1. Make a big sign - click here for sign-making instructions

  2. Arrive about 30 minutes early to the show, but do not expect to get a ticket until 1 minute before the show starts.
  3. Hold up your sign in a place where the most people can see you.


  4. When approached, negotiate a price to buy their ticket.

The negotiation should be painless when you are willing to pay the full retail price of the ticket, including the service charge, but every event is going to have different circumstances.

If you could stand to miss the show, offer a price which would be good for you. Your seller might not have any other customers around, giving you a strong negotiating position. If there is assigned seating, you will probably want to make your best offer, because you will be sitting next to the people you bought the ticket from.

If the show is general admission, your seller will be more likely to be pressed for time, anxious to secure a good seat inside.

There are likely to be other people arriving who are trying to buy or sell extra tickets. They may wish to stand nearby you and your sign, as that is where the deals will be made. After you find a ticket, you might abandon your sign where other people can use it.

My final advice is, if you have money, you can see the show. This technique has never failed me.

Warning: This technique may not work for Super Bowl Tickets

Super Bowl tickets are worth thousands of dollars. People wait their whole lives to go to a superbowl, even if their favorite team isn't in the game. Even the used ticket stubs are worth $100. I don't think it is likely you will be able to get a ticket for face value ($300) or less, even at halftime.

Examples of this ticket-buying technique for sold-out shows

  1. The first time I brought a sign to a show was in February of this year (2012). Hype Machine alerted me to the fact that FUN. was playing in town in a few days, but my wife wasn't interested, so I resolved to go alone. Unfortunately, the show was at Sacramento State University, and the venue was sold out.

    Carrying my "NEED FUN TICKET" sign towards the entrance, other fans directed me closer to the box office, where I ran into Christopher Carlson, decked out in tie-dye. He recognized me from cockeyed.com, and knew me from working at the fair... and he had an extra ticket to the show. We were happy to find each other, and I promptly bought his ticket. While we stood there chatting, a trio of gals saw our sign and asked if either of us had another ticket. We didn't, but I was happy to let them use the sign to find another ticket. A few minutes later, they too were successful.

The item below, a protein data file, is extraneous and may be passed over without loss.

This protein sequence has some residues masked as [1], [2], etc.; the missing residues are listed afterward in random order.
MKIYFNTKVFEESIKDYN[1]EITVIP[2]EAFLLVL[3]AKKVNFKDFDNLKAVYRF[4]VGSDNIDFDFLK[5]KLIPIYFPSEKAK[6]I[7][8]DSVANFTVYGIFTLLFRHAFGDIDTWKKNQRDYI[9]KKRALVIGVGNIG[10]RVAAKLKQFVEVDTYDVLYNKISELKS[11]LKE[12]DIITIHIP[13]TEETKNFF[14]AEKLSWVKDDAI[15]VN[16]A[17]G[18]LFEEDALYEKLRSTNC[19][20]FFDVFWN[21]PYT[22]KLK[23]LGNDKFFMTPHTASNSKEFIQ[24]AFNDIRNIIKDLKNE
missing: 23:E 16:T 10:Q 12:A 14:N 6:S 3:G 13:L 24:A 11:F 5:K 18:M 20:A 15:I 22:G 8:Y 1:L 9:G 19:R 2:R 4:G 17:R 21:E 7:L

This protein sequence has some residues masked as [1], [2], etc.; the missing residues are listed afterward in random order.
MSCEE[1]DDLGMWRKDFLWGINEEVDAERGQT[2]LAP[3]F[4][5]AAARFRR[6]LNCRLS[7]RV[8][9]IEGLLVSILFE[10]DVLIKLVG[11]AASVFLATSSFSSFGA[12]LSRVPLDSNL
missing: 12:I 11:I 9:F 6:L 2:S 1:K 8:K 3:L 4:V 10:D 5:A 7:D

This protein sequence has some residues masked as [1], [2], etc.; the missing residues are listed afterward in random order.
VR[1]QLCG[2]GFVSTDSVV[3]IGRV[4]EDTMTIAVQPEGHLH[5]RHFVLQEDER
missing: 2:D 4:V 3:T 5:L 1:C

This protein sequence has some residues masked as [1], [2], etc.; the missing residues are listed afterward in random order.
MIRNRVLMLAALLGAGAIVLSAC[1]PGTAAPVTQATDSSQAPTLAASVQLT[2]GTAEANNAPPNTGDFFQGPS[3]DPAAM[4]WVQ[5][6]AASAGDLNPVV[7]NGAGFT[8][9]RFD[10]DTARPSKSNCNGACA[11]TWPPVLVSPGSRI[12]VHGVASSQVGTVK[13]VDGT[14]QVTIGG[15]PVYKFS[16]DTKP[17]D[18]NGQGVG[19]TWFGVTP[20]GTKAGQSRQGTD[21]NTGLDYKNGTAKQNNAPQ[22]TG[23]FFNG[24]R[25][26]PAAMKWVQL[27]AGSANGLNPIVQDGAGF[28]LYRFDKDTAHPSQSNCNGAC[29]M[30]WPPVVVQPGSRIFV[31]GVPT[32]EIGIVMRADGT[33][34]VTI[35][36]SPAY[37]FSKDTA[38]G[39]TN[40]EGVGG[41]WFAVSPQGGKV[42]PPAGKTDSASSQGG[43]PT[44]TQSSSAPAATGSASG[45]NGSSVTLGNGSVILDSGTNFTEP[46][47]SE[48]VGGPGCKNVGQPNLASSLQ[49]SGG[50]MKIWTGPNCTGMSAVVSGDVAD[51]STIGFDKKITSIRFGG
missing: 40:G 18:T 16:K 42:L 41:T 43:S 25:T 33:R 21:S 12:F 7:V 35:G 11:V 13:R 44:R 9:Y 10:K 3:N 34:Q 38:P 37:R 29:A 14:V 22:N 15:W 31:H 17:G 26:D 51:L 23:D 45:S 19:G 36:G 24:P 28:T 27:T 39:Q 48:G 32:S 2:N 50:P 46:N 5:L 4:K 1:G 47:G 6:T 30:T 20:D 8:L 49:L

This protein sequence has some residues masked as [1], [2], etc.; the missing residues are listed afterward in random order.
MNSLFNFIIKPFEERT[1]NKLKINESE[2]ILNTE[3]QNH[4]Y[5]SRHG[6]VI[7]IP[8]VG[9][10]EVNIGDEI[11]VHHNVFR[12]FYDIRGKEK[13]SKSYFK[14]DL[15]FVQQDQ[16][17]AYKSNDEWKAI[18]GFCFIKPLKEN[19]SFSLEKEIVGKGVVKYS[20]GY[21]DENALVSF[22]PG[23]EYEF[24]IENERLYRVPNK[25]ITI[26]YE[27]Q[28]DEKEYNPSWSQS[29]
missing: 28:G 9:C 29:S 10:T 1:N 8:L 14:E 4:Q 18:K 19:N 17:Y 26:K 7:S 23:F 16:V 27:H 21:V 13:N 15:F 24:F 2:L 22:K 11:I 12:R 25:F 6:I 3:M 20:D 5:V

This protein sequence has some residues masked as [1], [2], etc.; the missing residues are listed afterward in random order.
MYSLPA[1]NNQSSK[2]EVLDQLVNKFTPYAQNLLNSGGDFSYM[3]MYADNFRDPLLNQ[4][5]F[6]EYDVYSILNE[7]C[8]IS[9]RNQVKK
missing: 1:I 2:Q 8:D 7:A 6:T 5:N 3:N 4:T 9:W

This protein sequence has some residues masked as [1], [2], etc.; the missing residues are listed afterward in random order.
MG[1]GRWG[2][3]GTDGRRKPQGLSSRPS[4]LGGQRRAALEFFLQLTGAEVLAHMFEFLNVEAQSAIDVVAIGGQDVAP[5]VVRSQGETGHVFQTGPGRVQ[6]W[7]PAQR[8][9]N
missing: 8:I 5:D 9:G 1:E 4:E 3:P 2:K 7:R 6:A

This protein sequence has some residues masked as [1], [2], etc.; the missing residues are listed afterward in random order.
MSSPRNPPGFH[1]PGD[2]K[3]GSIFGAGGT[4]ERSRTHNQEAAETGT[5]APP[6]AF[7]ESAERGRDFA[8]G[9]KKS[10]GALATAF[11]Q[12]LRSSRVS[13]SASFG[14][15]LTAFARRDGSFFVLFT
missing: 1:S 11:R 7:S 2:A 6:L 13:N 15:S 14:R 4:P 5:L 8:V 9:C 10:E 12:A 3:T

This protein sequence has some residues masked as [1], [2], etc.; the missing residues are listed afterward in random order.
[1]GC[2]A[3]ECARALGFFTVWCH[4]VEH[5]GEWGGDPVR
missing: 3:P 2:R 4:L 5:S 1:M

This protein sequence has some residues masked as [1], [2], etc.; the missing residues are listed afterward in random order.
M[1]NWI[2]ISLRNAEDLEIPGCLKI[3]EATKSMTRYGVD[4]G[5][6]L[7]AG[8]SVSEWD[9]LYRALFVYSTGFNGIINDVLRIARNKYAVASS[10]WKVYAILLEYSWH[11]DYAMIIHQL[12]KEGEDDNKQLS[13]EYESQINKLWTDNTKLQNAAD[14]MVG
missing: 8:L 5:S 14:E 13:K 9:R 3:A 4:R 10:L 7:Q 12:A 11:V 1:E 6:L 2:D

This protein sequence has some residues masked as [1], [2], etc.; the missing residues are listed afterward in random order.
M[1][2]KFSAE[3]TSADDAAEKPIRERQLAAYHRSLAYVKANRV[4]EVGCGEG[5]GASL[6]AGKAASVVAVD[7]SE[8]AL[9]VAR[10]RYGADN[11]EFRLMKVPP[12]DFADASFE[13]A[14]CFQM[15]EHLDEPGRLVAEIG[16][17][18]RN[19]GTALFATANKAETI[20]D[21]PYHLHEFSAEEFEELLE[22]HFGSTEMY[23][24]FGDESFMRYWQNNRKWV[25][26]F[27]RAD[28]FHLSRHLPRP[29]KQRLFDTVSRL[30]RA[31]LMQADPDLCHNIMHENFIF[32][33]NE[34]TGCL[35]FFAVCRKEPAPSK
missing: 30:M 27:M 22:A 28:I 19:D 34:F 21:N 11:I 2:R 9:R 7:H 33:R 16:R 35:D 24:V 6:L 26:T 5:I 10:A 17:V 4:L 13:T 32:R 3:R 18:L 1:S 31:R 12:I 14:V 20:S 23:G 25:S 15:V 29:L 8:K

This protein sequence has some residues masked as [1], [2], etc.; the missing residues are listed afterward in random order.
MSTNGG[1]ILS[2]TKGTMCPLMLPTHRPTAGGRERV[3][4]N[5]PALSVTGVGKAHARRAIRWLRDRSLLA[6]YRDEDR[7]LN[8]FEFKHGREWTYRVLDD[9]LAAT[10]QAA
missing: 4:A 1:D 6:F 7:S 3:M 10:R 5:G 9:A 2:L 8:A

It was a great show! When I left, I found my sign discarded under a bench, having been modified with a question mark to suit a different purpose: NEED FUN TICKET?
  2. Two weeks later Hype Machine alerted me to another show in Sacramento. Donald Glover, performing as Childish Gambino, was playing a sold-out show at Ace of Spaces. I made another sign and headed downtown. NEED CHILDISH GAMBINO TICKET. I arrived before the main act, but long after the doors had opened. Most of the crowd was already inside, listening to an opening act. Nevertheless, I found a seller. It took 30 seconds. A group of three young people approached and asked me how much I would pay for their ticket. I told them $20, which was face value. The ticket holder, a dude, mentioned that tickets had been selling on Craigslist earlier that day for $60. I don't begrudge him his bargaining tactic. I countered that I thought I could get a ticket "out here" for face value. His companions urged him to make the sale at cost and we ended up splitting the price of the service charge.

    I realized later that I was the only person outside waiting to buy a ticket, likely his only option for a sale, and could probably have offered less.
    It was a great show!

    This was the first show I'd seen where the artist performed in front of a huge light display, filled with the song lyrics as he sung them, a superized audience karaoke.



    After this show, I heard that people had lined up for hours beforehand to get in and get a spot near the stage. This was a popular show, and I got a ticket in less than one minute out front with a sign.

After these two events, I was definitely ready to try getting into any event, no matter how popular or valuable the tickets were. I just need a couple more shows to sell out nearby.